The phrase “Called on the name of the LORD…” in some form, occurs several times in Genesis. See Genesis 4:26; 12:8; 13:4; 21:33; 26:25

Interesting cultural tidbit: The custom of putting a hand under the thigh of someone and swearing on oath {Genesis 24:2-3, 9}

PRAYER: “May I live with integrity of heart and innocence of hands.”- Genesis 20:5

God’s sovereignty over man’s actions; God says that He kept Abimelech from sinning against Him- Genesis 20:6

Isaac meditates in the evening- Genesis 24:63 {How do we spend our evenings? T.V.? Internet?}

PRAYER: “May I obey God’s voice and keep His charge, His commandments, His statutes and His laws like Abraham.” Genesis 26:5

2008 Bible Reading Plan

The English Standard Bible {ESV} has Bible reading plans for 2008. You can find them here. There are several plans listed, certainly one will work for you. Perhaps 2008 will be the year that you read all the way through God’s Word {Leviticus is full of gold, don’t give up! Let God’s holiness astound you as you come upon this book}. I am going to attempt {2nd Thessalonians 1:11} by God’s power to read 11 pages a day in my ESV Classic Thinline TruTone Bible so that I finish reading the Bible in 3 months {4x this year}.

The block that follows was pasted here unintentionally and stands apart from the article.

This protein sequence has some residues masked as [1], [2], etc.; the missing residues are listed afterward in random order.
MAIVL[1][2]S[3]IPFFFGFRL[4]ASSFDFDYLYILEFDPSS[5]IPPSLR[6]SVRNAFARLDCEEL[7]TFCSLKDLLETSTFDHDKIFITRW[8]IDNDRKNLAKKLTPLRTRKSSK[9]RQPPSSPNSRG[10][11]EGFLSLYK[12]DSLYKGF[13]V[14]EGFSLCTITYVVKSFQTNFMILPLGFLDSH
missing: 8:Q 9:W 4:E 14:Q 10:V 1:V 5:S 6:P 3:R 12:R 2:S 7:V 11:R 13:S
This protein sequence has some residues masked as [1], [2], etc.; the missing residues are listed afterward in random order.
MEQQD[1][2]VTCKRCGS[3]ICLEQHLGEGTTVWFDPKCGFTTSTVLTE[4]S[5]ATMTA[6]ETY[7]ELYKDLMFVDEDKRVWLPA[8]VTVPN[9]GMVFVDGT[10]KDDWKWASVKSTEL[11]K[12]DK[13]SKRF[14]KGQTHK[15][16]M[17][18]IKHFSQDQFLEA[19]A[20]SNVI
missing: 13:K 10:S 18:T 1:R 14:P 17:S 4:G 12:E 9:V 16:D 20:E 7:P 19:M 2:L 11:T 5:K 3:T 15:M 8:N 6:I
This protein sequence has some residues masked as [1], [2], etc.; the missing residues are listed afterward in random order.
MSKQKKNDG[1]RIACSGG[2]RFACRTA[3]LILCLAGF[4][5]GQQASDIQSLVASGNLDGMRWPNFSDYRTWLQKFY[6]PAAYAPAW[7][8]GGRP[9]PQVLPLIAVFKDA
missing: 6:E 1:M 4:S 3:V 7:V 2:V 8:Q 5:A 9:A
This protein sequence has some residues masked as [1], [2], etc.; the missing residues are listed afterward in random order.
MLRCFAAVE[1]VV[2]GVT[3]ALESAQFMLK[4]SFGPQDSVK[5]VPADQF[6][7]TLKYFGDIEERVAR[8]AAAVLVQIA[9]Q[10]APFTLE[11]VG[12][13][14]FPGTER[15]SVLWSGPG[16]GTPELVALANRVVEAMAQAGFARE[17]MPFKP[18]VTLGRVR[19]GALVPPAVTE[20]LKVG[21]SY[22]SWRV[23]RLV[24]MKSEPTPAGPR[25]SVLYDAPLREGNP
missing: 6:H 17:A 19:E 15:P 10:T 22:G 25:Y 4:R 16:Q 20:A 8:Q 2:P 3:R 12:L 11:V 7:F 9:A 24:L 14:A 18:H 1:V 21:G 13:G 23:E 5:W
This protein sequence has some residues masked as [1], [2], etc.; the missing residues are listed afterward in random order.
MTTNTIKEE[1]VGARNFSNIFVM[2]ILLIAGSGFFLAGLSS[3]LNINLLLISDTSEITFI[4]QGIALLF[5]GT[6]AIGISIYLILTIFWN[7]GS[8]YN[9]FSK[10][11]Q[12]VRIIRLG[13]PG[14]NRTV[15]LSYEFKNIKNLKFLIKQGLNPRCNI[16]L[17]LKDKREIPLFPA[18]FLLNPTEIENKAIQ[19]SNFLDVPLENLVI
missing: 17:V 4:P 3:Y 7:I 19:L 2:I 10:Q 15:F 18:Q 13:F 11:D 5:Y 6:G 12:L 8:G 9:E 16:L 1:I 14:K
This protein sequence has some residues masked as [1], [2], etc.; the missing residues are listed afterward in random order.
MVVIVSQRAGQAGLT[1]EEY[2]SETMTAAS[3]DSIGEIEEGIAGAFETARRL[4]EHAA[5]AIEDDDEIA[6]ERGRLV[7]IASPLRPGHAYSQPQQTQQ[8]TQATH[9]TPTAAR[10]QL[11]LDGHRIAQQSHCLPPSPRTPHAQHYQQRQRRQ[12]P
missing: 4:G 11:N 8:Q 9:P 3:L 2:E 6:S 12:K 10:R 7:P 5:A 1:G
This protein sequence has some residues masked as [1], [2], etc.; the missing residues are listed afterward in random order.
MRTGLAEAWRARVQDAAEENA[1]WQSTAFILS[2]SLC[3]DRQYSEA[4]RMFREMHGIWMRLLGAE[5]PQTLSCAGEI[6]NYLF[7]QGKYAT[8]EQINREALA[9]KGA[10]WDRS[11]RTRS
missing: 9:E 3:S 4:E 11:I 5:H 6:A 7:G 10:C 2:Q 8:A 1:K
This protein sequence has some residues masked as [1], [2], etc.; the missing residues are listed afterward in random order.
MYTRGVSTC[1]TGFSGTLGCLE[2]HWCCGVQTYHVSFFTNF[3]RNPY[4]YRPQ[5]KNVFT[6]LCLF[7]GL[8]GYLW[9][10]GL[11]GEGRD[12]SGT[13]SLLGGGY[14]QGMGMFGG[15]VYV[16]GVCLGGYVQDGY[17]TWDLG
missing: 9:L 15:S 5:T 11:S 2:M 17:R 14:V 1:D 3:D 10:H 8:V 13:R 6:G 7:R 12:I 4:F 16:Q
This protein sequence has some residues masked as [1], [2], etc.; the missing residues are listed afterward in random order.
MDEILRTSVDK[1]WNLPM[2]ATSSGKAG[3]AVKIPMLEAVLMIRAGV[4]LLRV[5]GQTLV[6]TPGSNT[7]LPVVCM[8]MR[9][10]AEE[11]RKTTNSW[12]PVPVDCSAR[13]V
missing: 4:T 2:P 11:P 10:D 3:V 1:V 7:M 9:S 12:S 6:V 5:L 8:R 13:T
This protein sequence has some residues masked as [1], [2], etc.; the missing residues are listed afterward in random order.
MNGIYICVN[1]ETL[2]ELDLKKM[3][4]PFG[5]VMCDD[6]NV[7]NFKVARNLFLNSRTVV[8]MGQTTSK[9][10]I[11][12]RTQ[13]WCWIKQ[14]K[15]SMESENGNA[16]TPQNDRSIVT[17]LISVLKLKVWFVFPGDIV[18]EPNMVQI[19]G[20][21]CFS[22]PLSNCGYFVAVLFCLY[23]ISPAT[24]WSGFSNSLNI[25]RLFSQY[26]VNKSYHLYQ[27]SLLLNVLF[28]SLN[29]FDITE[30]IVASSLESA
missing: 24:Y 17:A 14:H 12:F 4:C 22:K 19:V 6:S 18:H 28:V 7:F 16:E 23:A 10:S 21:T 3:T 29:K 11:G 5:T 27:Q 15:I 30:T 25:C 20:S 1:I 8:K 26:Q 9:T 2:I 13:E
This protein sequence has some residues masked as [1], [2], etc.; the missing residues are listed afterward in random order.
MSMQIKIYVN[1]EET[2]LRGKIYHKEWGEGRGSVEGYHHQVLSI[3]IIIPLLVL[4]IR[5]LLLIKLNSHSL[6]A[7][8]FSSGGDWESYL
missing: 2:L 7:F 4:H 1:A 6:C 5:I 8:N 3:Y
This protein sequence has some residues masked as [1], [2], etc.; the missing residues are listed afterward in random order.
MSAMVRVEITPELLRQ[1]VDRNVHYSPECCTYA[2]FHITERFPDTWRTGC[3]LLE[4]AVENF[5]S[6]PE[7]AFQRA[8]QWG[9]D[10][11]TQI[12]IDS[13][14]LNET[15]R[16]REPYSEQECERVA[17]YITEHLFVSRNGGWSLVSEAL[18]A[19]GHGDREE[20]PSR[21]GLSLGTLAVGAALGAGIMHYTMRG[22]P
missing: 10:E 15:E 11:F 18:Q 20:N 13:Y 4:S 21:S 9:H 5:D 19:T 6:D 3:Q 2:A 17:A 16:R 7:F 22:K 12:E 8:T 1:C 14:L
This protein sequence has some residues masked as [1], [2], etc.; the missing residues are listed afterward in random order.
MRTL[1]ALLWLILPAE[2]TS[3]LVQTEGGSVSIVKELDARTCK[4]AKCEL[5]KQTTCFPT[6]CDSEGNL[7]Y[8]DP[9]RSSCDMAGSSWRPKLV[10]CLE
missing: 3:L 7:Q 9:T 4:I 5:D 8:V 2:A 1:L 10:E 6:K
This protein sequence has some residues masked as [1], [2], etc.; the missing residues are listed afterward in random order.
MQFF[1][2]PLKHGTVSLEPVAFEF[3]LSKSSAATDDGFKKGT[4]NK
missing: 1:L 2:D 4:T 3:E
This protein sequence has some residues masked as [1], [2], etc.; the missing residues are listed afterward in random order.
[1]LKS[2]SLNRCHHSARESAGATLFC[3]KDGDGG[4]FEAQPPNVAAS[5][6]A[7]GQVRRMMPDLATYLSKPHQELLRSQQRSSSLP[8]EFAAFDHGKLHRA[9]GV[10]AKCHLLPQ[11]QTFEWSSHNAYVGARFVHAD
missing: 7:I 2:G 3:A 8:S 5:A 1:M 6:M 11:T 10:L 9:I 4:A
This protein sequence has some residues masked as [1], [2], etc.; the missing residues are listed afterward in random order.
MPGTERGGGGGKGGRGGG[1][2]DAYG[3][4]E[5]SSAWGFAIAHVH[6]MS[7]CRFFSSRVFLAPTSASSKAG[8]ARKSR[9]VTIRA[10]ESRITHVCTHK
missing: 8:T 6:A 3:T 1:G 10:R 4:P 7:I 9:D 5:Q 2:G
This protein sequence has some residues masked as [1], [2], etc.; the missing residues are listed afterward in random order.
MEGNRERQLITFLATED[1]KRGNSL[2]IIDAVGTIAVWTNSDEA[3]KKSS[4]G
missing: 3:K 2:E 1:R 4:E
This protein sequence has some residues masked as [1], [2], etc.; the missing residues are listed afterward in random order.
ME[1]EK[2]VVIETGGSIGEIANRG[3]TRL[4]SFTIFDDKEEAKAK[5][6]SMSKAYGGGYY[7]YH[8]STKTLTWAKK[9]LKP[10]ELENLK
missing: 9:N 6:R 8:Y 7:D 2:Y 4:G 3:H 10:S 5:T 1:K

Some Great Resources On Prayer

9Marks has just released their latest eJournal. You can find a pdf version here or at the 9marks website. This volume pertains to prayer, specifically corporate prayer. We’re trying to become a praying church at CBC where I pastor, and I hope that your church body will too. This 9Marks eJournal will help to that end. There’s some gold here:

On the Use and Importance of Corporate Prayer- An Interview with Mark Dever
A Biblical Theology of Corporate Prayer
Recommendations for Improving Public Prayer
Corporate Aspects of the Lord’s Prayer
Thirty Two Principles for Public Prayer
Sample Corporate Prayers from December 2, 2007
Sample Corporate Prayers from December 9, 2007
Sample Sunday School Class — On Corporate Prayer From the Capitol Hill Baptist “Living as a Church” series

John Piper has some great sermons on prayer:

Prayer Changes People’s Wills

Pray Like This: Hallowed Be Your Name